Home » DHR News » Elect Check 2019 Report on political social media ads identifies inconsistencies in datasets and definitions
September 17, 2019 Elect Check 2019
Elect Check 2019 Report on political social media ads identifies inconsistencies in datasets and definitions

Clear definitions of what constitutes political and issues-based advertising online and the availability of comprehensive and fully accessible databases are required to ensure the transparency of digital political advertising and campaigning. That’s according to Elect Check 2019, a new research report, commissioned by the Broadcasting Authority of Ireland (BAI) and undertaken by the Institute for Future Media and Journalism (FuJo) at Dublin City University (DCU).

The research examined the political advertising activity on Facebook, Twitter and Google during the 2019 European Election campaign in the context of the platforms’ commitments in the self-regulatory Code of Practice on Disinformation to address the spread of online disinformation and fake news. The research was undertaken as part of a wider EU project, designed to assist the European Commission in monitoring the implementation of the commitments in the Code.

As part of the research carried out by FuJo, more than 1,500 political adverts included in ad libraries and datasets provided by Facebook, Twitter and Google were monitored for the presence of the following information: whether the advert was paid for; who paid for it; if it carried a disclaimer stating that it was a political or issues-based advert; information on micro-targeting; and the amount spent for the advert.

The report found that while some information relevant to the research questions could be distilled from the supplied datasets, it was not possible to arrive at a clear, fully comprehensive picture of the nature and scale of political advertising on the three platforms due to inconsistencies in the datasets. It also found that issue-based adverts – those concerned with campaigning issues, such as immigration and the environment, rather than election candidates or parties – were only labelled by Facebook. Neither Twitter nor Google identified issue-based adverts in their datasets.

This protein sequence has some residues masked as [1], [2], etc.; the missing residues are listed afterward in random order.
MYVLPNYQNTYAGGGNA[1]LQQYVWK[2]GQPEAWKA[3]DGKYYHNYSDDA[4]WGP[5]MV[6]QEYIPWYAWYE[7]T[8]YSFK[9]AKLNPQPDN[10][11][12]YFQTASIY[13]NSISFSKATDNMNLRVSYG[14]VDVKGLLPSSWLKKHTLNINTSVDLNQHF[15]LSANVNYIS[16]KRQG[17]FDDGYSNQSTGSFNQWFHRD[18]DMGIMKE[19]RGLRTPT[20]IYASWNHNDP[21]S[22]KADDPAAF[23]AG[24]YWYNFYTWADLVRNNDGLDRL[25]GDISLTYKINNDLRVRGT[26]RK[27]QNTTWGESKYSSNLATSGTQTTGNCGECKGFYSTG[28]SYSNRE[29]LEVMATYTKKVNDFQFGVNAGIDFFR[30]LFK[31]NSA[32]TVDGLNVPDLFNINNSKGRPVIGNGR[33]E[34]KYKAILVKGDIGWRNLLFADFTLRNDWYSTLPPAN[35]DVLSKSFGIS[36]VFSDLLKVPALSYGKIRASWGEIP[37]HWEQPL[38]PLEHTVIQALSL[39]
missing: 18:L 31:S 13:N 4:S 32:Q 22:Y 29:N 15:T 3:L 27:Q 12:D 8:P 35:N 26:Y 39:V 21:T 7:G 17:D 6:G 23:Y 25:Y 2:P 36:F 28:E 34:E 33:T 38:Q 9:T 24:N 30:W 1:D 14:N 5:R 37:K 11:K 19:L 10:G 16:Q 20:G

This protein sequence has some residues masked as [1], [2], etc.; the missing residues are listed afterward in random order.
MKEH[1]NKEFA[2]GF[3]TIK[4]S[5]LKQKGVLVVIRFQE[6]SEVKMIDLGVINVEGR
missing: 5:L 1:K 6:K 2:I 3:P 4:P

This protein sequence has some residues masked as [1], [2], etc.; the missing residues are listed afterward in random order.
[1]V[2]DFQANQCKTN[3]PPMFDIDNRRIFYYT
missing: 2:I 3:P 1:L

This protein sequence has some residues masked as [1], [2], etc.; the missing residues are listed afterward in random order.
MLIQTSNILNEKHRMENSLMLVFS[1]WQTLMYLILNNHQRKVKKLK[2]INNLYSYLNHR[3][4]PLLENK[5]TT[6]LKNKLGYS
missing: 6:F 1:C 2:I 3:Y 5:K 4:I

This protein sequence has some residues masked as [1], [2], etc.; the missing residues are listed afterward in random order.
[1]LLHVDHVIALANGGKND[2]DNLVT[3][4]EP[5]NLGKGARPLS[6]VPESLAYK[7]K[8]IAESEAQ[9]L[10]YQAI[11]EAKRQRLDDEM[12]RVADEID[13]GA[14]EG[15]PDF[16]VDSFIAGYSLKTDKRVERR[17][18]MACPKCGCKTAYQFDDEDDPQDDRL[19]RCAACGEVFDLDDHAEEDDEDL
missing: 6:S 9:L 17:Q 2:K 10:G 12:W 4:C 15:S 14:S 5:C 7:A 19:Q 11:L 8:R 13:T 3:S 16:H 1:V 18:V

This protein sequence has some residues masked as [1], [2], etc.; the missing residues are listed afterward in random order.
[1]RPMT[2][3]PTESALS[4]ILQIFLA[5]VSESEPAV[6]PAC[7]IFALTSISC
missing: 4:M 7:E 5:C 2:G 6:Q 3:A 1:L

FuJo director, Jane Suiter said: “Online advertising offers an effective means of reaching target audiences so it is unsurprising that it is now integral to any modern, political campaign. However, the lack of transparency presents significant risks and challenges and could potentially undermine the integrity of the electoral process.

“Our findings indicate that the digital platforms have much room for improvement if they are to comply with their commitments under the Code of Practice on Disinformation.

“FuJo has made a number of recommendations to the Department of the Taoiseach’s ‘Public Consultation on Regulation of Online Political Advertising in Ireland’. These include the establishment of the Electoral Commission as outlined in the Programme for Partnership Government and recommended by the Interdepartmental Group on the Security of Ireland Electoral Process and Disinformation; second, the establishment of a searchable repository of online political advertising, which includes information about adverts (source, source location, content production, costs) and their distribution (channels, target audience, use of data); and third, enforcing a requirement to include imprints on all online political advertising to indicate who is responsible for creating the material.”

The research for this report is part of a larger project implemented by the European Regulators Group for Audio-visual Media Services (ERGA) at the request of the European Commission. The BAI chairs the ERGA sub-group leading this work and is working with partners nationally to develop and implement the required monitoring methodologies.

Chief executive of the BAI, Michael O’Keeffe said: “The harmful impact of social media communications on democratic debate has been a focus of concern in recent years, particularly around elections and referenda. This report was undertaken as part of a wider EU project to monitor the commitments made by Google, Facebook and Twitter in the self-regulatory Code of Practice on Disinformation to ensure transparent, fair and trustworthy online campaign activities ahead of the European elections in the spring of this year.

“The report indicates that the three platforms actively engaged with their commitments to support electoral transparency. However, it also shows a lack of consistency from platform to platform in how they presented the data and in how political and issues-based advertising was defined. To facilitate effective monitoring of political advertising and ensure full transparency, a clear and consistent regulatory approach is required, and policy-makers and regulators need to be equipped within their remits to respond adequately to the existing and emerging challenges in this regard.”

Joanne Ahern posted by:

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